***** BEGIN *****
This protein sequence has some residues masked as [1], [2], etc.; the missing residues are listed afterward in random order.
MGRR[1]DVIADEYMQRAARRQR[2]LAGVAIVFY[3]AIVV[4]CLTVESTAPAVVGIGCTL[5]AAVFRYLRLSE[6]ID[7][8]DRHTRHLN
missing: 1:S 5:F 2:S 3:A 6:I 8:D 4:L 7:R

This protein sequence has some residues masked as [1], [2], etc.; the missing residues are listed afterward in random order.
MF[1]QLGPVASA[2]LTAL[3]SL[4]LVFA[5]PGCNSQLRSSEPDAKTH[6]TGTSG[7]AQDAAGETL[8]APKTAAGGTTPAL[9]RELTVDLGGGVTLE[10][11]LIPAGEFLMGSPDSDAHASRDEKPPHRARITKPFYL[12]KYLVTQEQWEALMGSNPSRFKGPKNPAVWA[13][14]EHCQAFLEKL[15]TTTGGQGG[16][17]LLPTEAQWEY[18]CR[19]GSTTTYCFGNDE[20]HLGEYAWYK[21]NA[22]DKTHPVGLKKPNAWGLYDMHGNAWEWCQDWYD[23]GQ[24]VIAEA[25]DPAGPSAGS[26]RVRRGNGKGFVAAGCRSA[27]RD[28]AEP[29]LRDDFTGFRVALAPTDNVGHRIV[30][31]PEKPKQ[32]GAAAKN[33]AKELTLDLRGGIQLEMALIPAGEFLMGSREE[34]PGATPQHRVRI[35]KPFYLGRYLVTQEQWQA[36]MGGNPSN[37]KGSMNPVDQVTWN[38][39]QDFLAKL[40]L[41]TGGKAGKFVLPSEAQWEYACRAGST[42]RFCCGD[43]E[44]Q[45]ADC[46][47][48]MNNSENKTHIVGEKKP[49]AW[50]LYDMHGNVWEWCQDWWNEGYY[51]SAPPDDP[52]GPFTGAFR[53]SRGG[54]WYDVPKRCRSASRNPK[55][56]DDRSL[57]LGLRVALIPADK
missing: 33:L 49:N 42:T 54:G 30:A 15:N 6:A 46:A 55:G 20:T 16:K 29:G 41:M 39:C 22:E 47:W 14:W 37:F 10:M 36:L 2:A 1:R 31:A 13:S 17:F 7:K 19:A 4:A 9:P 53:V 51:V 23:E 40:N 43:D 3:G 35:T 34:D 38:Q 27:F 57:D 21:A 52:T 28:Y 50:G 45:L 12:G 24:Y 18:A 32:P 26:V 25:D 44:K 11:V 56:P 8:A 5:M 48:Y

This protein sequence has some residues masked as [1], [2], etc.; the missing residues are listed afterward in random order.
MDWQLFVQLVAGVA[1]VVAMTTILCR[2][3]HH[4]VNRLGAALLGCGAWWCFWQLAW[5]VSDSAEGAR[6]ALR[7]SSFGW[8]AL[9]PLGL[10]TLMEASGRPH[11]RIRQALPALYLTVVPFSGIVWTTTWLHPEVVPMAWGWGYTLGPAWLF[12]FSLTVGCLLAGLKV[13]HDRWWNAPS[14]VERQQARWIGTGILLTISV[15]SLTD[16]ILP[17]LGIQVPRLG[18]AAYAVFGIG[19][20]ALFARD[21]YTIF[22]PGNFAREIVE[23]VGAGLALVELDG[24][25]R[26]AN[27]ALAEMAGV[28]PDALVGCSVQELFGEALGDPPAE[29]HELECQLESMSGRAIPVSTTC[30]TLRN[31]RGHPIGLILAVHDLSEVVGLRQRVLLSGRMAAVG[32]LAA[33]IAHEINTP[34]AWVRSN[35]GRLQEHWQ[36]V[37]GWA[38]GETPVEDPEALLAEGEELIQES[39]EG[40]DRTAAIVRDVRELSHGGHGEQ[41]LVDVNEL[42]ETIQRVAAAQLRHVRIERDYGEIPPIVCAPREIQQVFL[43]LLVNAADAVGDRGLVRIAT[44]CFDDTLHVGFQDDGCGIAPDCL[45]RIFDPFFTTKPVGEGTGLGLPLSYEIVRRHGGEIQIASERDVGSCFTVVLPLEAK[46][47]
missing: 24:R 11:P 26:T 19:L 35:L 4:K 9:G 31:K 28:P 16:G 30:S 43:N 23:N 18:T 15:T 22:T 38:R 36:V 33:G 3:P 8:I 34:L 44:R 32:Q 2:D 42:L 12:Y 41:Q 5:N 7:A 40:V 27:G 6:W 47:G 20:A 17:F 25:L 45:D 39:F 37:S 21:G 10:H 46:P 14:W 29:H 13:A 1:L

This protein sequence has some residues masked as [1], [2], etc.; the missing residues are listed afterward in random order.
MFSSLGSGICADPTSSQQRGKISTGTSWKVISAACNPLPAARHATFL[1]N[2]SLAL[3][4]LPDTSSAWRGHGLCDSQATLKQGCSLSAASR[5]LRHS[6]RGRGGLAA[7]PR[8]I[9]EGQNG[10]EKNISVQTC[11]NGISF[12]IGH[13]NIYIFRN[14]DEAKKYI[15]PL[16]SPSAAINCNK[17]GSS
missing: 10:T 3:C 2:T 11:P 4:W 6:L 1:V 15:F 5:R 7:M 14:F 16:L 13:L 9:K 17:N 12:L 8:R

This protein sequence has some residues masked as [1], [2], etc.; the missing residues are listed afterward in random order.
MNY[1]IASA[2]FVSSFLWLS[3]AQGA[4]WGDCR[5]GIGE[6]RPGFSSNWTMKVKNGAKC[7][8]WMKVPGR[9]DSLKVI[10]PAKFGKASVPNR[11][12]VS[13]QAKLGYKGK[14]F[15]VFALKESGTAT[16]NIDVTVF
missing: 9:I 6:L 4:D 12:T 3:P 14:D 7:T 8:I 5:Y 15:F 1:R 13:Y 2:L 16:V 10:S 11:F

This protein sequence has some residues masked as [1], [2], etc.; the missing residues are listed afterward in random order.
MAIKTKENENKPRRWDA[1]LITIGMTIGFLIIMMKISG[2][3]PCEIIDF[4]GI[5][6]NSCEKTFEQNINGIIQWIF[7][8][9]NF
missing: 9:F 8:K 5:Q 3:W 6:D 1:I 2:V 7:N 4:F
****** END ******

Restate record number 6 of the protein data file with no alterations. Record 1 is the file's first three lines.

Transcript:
This protein sequence has some residues masked as [1], [2], etc.; the missing residues are listed afterward in random order.
MAIKTKENENKPRRWDA[1]LITIGMTIGFLIIMMKISG[2][3]PCEIIDF[4]GI[5][6]NSCEKTFEQNINGIIQWIF[7][8][9]NF
missing: 9:F 8:K 5:Q 3:W 6:D 1:I 2:V 7:N 4:F